Tuesday, November 16, 2010

A Modest Holdings Short Story: "An Evening With Company"


Some nights you crack open the spigot and nothing comes, like the pipes are frozen. Other nights, you turn the valve and find an unwieldy fire hose in your hands, threatening to break free. Last night was one of those sorts of nights. Photos of the Day will return sometime, soon I hope, but until then, here is a short story. (Continue reading...)


An Evening With Company”
JE Green

His feet were a bit moist and itched inside the too small boots. He wiggled his toes inside their steel shells, trying to scratch. It helped but a little.

He thought, too, that wet feet were bad. Maybe he had read that about Vietnam. They were uncomfortable and bothered him, the tops of the boots just behind his toes too tight, the sides of his toes constricted by the steel caps.


Another drag of the cigarette, he moved around behind the two trucks in the garage to the ashtray, and ashed, and then he returned to his spot before the furnace, a Modine, similar to the Reznor units he remembered from the church hall of his youth. Industrial units, the one in his garage could keep the two bays a balmy 70 degrees if he cared it to, which he did. If he could afford to, he reminded himself.

The garage was the only heated place he could smoke during the brutal cold of the Wyoming winter. He had the radio on, an old solid state unit with medium sized speakers, but he could hear and feel the wind blowing outside. Half the garage lights were on, and they cast enough of a pall through the one window he could see snow fluttering about in the gale.

It was about 45 degrees in the garage, more than enough to be a happier place than hunkering in some corner around the out of doors in this murderous storm. He again moved around the trucks and ashed and again resumed his position before the Modine.

* * *

The wind continued to buffet the place and he thought about going back inside the house for awhile. He had been reading some lost Steinbeck compendium and longed for it. He finished his cigarette and snuffed it out before circling back to his position. His toes itched.


The lights flickered and went out, carrying the radio with them. It might be a while before whatever issue had taken them was resolved. The Modine was still working, but the fan went out. He stumbled around to the thermostat and set it back to low, which would keep the place just above freezing, although without the fan it might take quite a bit of juice for a furnace to heat the garage. The thermostat was near to the furnace, though, so perhaps it wouldn't run too hard all night.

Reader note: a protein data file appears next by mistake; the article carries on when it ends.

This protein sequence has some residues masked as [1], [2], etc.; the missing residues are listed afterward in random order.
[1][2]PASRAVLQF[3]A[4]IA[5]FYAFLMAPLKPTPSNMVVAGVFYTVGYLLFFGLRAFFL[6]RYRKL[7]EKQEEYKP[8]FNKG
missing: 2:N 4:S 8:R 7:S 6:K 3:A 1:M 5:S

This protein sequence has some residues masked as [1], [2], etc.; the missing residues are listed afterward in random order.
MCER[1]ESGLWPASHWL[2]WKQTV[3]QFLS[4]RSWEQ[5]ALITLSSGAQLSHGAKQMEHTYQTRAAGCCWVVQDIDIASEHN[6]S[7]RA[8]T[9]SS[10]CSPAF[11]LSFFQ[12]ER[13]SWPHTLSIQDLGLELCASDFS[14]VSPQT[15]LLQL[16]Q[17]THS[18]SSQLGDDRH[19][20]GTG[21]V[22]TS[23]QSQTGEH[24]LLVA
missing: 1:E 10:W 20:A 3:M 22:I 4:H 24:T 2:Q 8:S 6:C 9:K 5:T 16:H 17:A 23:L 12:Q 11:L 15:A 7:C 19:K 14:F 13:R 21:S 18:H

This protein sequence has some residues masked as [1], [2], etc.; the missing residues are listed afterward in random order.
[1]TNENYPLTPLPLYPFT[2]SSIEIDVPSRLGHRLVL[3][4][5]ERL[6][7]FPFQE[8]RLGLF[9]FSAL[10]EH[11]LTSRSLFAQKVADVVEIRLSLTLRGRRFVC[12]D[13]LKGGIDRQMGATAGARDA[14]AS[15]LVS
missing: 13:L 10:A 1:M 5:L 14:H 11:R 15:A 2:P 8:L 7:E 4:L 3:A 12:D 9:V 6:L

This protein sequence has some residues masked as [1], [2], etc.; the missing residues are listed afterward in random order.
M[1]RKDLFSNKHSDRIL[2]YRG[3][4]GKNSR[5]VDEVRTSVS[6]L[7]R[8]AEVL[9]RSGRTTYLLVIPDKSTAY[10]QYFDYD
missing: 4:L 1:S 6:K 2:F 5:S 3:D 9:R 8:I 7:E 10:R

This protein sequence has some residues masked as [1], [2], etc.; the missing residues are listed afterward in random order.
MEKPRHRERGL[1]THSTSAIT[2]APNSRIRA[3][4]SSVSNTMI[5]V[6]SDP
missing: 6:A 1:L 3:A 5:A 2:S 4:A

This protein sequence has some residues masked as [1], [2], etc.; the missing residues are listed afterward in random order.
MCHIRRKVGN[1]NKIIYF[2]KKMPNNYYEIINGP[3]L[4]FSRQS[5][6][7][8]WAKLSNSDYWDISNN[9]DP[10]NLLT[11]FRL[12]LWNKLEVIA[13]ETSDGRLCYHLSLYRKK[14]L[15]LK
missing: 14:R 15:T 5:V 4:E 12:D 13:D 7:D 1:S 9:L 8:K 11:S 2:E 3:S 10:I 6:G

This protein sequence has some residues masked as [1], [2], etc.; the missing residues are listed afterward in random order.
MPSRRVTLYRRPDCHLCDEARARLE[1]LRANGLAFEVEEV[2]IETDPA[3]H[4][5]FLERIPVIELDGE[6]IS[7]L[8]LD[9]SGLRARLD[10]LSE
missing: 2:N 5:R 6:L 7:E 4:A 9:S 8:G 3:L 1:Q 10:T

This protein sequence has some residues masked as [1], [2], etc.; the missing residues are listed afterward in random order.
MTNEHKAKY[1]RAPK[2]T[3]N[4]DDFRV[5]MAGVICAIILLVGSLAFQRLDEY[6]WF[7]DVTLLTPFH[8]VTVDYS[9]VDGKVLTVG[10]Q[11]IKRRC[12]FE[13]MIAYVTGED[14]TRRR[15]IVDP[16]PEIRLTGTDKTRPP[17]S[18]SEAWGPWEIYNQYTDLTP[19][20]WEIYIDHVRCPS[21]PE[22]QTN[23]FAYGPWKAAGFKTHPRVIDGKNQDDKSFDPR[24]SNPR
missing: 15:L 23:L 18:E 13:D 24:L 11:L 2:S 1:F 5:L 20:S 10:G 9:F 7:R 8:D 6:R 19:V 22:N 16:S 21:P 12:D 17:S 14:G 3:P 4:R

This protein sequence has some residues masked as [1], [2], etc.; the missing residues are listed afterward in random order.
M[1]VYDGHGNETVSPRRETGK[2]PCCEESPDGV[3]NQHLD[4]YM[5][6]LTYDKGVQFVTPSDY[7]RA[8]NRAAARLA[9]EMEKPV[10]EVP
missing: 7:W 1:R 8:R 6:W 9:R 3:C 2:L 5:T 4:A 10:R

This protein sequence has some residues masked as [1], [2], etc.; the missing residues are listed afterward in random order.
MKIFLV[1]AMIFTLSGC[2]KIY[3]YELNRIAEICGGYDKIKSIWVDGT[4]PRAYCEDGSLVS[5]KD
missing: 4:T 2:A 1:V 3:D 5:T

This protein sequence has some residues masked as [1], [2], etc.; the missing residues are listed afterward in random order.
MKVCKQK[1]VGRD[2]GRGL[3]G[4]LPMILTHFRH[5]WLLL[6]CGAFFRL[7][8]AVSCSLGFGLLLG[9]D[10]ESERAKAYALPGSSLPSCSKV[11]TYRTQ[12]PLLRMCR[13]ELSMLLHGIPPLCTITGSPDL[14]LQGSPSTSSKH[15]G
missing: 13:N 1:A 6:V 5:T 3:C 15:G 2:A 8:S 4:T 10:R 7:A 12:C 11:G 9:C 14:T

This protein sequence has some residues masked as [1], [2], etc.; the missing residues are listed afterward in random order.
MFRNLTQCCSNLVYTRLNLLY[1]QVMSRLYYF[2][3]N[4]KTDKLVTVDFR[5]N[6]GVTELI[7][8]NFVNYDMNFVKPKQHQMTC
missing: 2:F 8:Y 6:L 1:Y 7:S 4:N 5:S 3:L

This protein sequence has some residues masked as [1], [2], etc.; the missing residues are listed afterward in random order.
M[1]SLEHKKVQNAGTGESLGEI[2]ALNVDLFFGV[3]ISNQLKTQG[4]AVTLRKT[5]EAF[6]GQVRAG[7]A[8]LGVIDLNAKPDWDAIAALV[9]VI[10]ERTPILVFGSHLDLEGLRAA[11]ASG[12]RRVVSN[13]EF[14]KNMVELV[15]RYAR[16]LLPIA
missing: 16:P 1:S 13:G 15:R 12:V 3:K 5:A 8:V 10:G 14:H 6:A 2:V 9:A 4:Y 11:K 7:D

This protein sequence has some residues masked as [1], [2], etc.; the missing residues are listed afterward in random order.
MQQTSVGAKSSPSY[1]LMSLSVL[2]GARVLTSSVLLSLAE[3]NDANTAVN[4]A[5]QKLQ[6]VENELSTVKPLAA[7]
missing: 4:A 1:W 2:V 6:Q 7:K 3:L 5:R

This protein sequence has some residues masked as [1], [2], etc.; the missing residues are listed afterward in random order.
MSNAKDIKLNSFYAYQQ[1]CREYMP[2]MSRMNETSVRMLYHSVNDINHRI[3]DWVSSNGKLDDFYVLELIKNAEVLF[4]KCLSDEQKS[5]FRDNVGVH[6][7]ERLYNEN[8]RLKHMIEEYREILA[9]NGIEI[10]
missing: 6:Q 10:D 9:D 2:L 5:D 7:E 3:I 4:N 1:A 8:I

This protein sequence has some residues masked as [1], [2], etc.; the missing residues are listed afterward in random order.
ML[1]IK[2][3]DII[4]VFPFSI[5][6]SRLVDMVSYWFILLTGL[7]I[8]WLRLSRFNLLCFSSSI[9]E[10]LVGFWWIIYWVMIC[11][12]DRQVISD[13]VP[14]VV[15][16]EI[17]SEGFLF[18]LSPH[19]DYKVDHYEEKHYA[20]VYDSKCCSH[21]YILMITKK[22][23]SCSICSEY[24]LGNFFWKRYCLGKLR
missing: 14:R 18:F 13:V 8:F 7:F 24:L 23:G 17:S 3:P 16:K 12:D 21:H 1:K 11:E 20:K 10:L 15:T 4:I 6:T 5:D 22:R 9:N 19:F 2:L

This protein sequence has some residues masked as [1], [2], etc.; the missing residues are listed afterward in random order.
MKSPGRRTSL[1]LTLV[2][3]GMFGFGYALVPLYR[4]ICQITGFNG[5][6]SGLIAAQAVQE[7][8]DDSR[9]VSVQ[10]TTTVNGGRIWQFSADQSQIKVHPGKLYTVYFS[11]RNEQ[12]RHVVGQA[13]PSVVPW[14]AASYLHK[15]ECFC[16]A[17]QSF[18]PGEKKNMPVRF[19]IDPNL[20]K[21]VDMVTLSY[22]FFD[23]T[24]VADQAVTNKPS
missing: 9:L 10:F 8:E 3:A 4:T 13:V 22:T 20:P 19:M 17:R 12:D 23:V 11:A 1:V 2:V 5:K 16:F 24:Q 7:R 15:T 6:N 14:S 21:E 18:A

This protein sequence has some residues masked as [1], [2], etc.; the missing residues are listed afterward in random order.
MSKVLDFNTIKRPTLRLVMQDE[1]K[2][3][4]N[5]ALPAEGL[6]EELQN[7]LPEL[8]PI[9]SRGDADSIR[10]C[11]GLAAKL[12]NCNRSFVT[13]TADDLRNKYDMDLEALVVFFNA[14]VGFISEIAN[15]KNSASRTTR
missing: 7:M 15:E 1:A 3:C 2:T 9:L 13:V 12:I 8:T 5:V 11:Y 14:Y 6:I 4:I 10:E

The lights came back on. That was queer, he thought: the power usually browned out for a moment or cut altogether for hours. This had lasted all of 30 seconds.

* * *


The wind was still blowing. He wondered how long the storm would last. He wondered how long the power would last. He lighted another cigarette, replacing the Zippo in his pants pocket. Snow swirled outside of the window. He turned on a single 40 watt incandescent bulb and extinguished the overhead tubes. The 40 watt gave off a weak, but warm glow, which seemed better suited to the conditions. He walked back around the trucks to the ashtray and then back to his position, never giving too much thought as to whether he should just move the ashtray. No, instead, he wondered if he should move the Modine unit to the other rear corner of the garage. But, no, that would be no good, either, it occurred to him. Then it would be too far from the radio.


And so he continued to think futile thoughts and dream worthless dreams, while the snow continued to pile up around him.

* * *

His toes itched. The worn brown steel-toed boots were a hideous mismatch for his black slacks, black belt, pink shirt and pink and black tie. But he had stepped in it just before he had gone off to work, and hadn't had enough time to track down another black pair of dress shoes.


And now his toes itched. They were moist. If they got cold he would be in trouble.

Of course, he reasoned with himself, if they took to cold he could go inside his house, and kick off his boots, and then peel off the wet socks, and do any manner of things with his feet. He could walk round in stocking feet, and let the carpets dry his wet feet. He could scratch those damned toes, or soak them in the tub. With a small effort, he could pull the slider chair round to front of the fireplace and prop up his stocking feet before the hearth.